Anticipation is building over the FOMC decision, which is scheduled for this coming Wednesday. Leading up to the meeting, there had been growing speculation over whether the Fed would hike by 75 or 100 bps. Market expectations had been oscillating wildly, but it has now settled into a consensus of 75 bps, followed by a pause in late 2022 and rate cuts that begin in mid-2023.
In my opinion, 75 or 100 bps is the wrong question to ask.
Better questions to ask
The better questions for investors are:
- What’s the terminal rate?
- How long will the Fed pause?
- Most of all: Is the Fed willing to tolerate a recession?
As inflation indicators have been coming hot, or ahead of expectations, the Fed will undoubtedly employ tough hawkish language in its FOMC statement and subsequent press conference. A recent speech
by Fed governor Christopher Waller summarizes the Fed’s tough stance:
Congress did not say “Your goal is price stability unless inflation is caused by supply shocks, in which case you are off the hook.” We want to reduce excessive inflation, whatever the source, in part because whether it comes from supply or demand, high inflation can push up longer-run inflation expectations and thus affect spending and pricing decisions in the near term.
There are signs that inflation may be peaking. Both core CPI and core PCE, which is the Fed’s preferred policy metric, are rolling over. Investors will be scrutinizing the PCE announcement Friday. Market expectations call for stabilization in core PCE at 4.7%.
As well, inflation expectations are also under control.
Supply chain bottlenecks are beginning to ease, as evidenced by falling industrial prices in the G4.
Mentions of “shortage” in the Fed’s Beige Book have been trending down, indicating lower supply chain inflationary pressures.
While all of these signs are constructive, the WSJ
recently asked, “There Are Signs Inflation May Have Peaked, but Can It Come Down Fast Enough?” It’s a valid question. Ethan Harris at BoA pointed out that the market expects inflation to fall considerably over the next 12 to 24 months, but that isn’t how inflation (which is inertial) has historically behaved. What if inflation doesn’t tank? Are rate cut expectations all that realistic?
The policy conundrum
A recent speech
by Hyun Song Shin, Economic Adviser and Head of Research of the BIS, argued for front-loaded rate hikes because they were historically more likely to result in soft landings.
There are many ways of poking holes in the BIS study, mostly because the study period was concentrated in the inflationary 1970’s. A separate paper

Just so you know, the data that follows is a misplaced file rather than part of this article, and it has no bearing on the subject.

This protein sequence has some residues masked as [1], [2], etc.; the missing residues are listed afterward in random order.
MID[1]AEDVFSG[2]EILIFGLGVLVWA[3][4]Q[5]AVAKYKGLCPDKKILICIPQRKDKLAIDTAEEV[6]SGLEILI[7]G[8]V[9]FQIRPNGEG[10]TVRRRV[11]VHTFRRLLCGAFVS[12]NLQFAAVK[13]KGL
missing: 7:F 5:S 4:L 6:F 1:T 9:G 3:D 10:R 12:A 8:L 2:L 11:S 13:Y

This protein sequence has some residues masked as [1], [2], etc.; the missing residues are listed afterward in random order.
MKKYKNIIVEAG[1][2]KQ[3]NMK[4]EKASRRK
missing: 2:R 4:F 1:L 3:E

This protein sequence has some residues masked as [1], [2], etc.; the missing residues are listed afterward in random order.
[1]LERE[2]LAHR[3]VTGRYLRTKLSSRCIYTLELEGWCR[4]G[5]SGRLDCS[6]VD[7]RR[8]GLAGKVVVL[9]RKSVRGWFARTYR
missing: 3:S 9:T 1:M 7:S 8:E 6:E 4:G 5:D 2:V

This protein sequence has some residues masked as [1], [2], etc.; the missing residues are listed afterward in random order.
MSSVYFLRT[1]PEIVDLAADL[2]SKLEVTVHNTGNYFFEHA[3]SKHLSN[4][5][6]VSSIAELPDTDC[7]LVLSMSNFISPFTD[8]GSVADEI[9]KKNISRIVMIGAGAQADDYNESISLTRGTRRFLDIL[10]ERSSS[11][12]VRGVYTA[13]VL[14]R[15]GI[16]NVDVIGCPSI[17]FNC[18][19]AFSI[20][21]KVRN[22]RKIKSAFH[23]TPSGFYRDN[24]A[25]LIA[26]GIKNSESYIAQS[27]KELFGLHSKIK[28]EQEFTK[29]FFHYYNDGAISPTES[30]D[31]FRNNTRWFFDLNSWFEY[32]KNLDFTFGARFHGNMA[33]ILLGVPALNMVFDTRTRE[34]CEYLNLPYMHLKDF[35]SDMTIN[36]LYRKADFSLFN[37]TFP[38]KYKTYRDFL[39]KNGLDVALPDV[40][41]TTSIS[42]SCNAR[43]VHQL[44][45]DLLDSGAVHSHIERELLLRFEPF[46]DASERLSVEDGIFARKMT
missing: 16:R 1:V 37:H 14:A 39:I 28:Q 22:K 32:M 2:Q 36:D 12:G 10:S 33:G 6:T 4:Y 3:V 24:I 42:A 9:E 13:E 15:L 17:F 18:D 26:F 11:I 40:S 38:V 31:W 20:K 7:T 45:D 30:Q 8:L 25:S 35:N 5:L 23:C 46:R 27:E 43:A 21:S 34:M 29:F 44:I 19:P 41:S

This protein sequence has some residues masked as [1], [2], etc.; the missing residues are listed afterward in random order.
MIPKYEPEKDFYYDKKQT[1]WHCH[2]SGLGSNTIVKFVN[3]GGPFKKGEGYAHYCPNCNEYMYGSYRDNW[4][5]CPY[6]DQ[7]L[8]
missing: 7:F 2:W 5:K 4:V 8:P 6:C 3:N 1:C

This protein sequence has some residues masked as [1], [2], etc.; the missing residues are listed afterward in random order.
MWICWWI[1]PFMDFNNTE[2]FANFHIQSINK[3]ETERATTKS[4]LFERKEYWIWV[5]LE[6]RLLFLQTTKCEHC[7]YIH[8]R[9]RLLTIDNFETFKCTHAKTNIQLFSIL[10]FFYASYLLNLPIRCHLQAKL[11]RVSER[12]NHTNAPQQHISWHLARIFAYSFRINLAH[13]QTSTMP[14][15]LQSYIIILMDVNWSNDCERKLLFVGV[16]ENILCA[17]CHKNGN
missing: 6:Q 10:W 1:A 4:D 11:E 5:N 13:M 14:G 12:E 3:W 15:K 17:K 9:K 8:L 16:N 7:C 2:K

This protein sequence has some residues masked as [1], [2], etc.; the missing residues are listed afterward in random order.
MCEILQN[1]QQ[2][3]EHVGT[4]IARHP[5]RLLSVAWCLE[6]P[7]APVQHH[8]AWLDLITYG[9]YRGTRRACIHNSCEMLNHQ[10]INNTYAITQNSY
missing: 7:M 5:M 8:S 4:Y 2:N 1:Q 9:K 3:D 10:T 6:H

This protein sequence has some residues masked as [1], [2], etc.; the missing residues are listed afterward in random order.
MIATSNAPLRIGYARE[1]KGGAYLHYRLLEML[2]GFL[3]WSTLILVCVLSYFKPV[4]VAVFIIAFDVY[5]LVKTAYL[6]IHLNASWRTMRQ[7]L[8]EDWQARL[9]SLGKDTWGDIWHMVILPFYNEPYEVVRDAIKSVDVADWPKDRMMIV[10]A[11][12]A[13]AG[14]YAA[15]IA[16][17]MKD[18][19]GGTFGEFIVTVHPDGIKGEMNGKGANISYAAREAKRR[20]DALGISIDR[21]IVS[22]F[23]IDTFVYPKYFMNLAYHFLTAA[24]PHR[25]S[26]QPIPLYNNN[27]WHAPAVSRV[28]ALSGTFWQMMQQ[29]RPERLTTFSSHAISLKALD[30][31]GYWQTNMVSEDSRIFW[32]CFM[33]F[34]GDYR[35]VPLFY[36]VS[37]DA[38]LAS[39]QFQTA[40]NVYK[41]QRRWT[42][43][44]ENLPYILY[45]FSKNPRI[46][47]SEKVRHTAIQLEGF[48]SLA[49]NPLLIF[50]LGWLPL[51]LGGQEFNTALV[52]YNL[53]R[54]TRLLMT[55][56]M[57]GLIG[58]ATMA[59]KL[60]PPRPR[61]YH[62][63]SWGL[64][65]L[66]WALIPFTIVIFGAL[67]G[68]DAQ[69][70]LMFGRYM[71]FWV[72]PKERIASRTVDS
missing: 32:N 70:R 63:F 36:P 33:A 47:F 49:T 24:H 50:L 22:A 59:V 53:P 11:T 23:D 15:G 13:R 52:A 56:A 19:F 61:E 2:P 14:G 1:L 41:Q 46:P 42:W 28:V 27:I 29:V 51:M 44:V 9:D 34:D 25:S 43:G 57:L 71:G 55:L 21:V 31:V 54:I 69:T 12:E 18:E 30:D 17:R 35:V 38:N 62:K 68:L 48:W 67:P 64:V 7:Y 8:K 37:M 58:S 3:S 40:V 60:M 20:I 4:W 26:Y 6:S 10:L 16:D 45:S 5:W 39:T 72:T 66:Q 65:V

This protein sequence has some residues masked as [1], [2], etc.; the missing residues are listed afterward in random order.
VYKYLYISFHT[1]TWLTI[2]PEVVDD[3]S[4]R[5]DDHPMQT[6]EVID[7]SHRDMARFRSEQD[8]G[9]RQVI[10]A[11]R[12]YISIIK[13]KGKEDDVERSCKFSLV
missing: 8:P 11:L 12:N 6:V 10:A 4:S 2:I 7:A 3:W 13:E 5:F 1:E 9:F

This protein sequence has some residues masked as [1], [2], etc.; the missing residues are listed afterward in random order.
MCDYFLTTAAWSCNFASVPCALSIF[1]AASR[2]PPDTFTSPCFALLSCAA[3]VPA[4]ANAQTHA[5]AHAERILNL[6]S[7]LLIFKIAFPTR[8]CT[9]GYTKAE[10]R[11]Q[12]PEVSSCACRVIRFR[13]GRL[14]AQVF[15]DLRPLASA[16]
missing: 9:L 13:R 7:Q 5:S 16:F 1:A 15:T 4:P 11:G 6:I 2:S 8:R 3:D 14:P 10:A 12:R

by Luca Fornaro and Federica Romei argues that current policy has undesired recessionary effects from a global perspective.
During periods of global stagflation, central banks may tighten too much. The reason is that interest rate increases trigger exchange rate appreciations and trade deficits. While these two factors contain domestic inflation, they have the side effect of exporting inflation abroad. So when a central bank hikes, other central banks hike back to sustain their exchange rate and reduce imported inflation. As a result of this “competitive appreciations game”, interest rates end up being too high, and economic activity too low, compared to what would be optimal from a global perspective. There are thus gains from international monetary cooperation in times of high inflation.
In other words, while front-loading rate hikes may raise the odds of a soft landing, globally synchronized rate hikes have undesired recessionary effects. In all cases, it sounds like market expectations of rate cuts by mid-2023 are overly optimistic. Even if the economy were to plunge into recession, inflationary pressures may still be evident and not under control.
When does the Fed blink?
There is one exception to the anti-inflation fighting rule. The event that forces central bankers to spring into action and ease monetary policy is a financial crisis. It is said that the Fed will raise rates until something breaks. US corporate and household balance sheets are in strong positions this cycle and it’s unlikely anything will break, which argues for a continued hawkish Fed.
On the other hand, emerging market defaults have spiked to fresh highs, according to ASR Ltd., EM countries have been the canaries in the global financial coal mine in past cycles. However, ASR observed that contagion risk has been limited so far, “Default risk is mostly limited to smaller, less well-connected countries, limiting the spillover to the global economy. Turkey is the major exception.”
Nevertheless, hard currency EM debt issuance has now turned negative, which is a sign of a global credit crunch.
As the US PMI plunges into recession territory and the fragility of EMs becoming evident. While financial crises are by their nature discontinuous events and difficult to predict with any certainty, the markets are expecting a disorderly event by mid-2023. Will the Fed blink then?
Putting it all together, here is what this all means for investors. Economic data like Philly Fed, ISM, and PMI are all likely to be weak for the next few months. If there is even any hint of disinflationary tendencies, bond prices will rip, and yields tank.
In the past, peaks in long Treasury yields have preceded pauses in Fed Funds rate hikes by a few months. At a minimum, the market expectations of a pause by late 2022 should be correct. Keep an eye on the PCE report Friday.
Tactically, Rob Hanna at Quantifiable Edges
observed that FOMC days tend to be equity bullish if stocks decline into meeting days while confidence into meeting days has been disappointing.